Life and Times of a Chase Producer

I just started doing some freelancing again, pitching story by story. Who I am working with will be revealed in due course once the first new story is published. (Promise! I’ll post it here).

As I wait for phone calls from potential people to interview, I am thinking back to my chase producing experiences at the CBC. I always try to go back to the methods I developed while I was there to keep my productivity up as a freelancer. It was a time when the expectations were high, and the pace somewhat crazy. The things I learned at CBC have helped me support my growth as a journalist. Here’s what I did and what I learned in that intense time.

The example I am using here is from the time when I was chase producing for a regional current affairs program, similar to the local shows you’d hear from your local CBC stations in the morning, at noon or the 4-6 slot. Those shows are a mix of interviews, music, news and weather reports. Most of the interviews were 6-7 minutes long and we usually had 4 interviews in the course of an hour.

Here is the way my day would unfold:

8:30 – story meeting with the producer, the program host and the researchers and associate producers – 5 new story pitches were expected each day from each of us. So I constantly had to be on the lookout for good stories. Usually two or three of those five were chosen as topics to ‘chase’ (hence the term ‘chase producer’). They wouldn’t all have to be for the next day’s show — the producer would designate which ones he wanted for which days. Sometimes they were for the next day. And, if there is a very time sensitive story, it might even have to go in today’s show two hours later. And, sometimes the stories just didn’t pan out. C’est la vie. If I stick to this plan, my success record was pretty good.

9:00 – 3:00 The chase begins. My time was mostly spent doing research to determine the most suitable guests, including phone numbers. Potential guests would be phoned to check out their suitability and availability to appear on the show. Lots of waiting around for phone calls to be returned. If the potential guests didn’t call back, I’d call the next suitable person on the list.

In between waiting for phone calls, I developed story ideas and did research for new ideas to be presented at the next day’s story meeting. The show was mostly comprised of single interviews, so I was generally looking for one guest per story.

So I phoned. And emailed. And phoned and emailed. Rinse and repeat. Some days were easier than others. Vacation time, like March break and Christmas, made it harder to book guests. If it looked like a story I’d been assigned wasn’t going to come in for the next day’s show, I talked to my producer to let him know we needed to change course. If a story wasn’t coming together by 3:00, I usually quit chasing it and focused on something that looked more likely.

Generally, it was expected that at least one story I was working on for the next day would pan out. Many days I had two stories ready to go (which, if we already had enough for the next day’s show, the extra one could usually be scheduled for the day-after-tomorrow show). If the stories were fairly easy, I could do three a day. But that didn’t happen too often. On days when I was working on subjects that were more complex, I only did one.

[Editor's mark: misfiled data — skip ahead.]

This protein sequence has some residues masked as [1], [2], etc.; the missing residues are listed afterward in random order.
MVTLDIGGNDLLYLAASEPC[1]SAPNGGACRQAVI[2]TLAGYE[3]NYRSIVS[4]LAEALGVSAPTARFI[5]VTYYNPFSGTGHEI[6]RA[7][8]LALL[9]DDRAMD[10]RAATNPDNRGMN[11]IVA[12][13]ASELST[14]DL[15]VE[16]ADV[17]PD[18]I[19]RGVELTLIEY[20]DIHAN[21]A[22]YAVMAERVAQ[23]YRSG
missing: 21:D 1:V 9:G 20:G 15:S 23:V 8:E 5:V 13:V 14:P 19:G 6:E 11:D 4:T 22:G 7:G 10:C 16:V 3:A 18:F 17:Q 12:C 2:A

The bottom line was — an occasional day when a producer didn’t have a story for the next day was generally acceptable. But it better not happen too often. That’s why was always a good idea to have extra stories my back pocket almost ready to go. (I remember one memorable days when somebody else’s guest bailed fifteen minutes to air time. The producer dropped a 15 minute interview on my desk on a reel of tape and told me to find a good 5 minutes and have it ready in 20 minutes to go to air. I did it. I’m proud of that.)

3:00 – With my guests confirmed for the next day, the last part of the day was spent preparing background notes, scripts and questions for the host. Do you ever wonder how a program host is able to know so much about so many things and sound so relaxed with all the people they’re interviewing? Most of the time, the research staff has prepared the materials for them. The host uses the materials prepared by the production crew as the roadmap for the interview. The background notes gives the host the larger context so they can make the interview their own. If, for example, the host gets caught in traffic and show up late, they’ll still sound totally in control of the materials as though they did the whole story themselves.

5:00 And then I went home, still looking for story ideas all the way home. And the next day it started all over again.

And now, in my freelance practice, I try to keep the same flow. The key is to be working on several things at once. Keeping new ideas flowing, trying to stick to deadlines, but understanding that things don’t always pan out. But, always having another story in the wings so everything doesn’t come to a grinding halt.

This was from a time before there was social media. My rhythms are slightly different now but basically the same. The secret to success is having more ideas than I can use in various stages of readiness. And that way, I stay on top of things without panicking about the prospect of dead air.


Why You Need to Add Podcasting to your Media Mix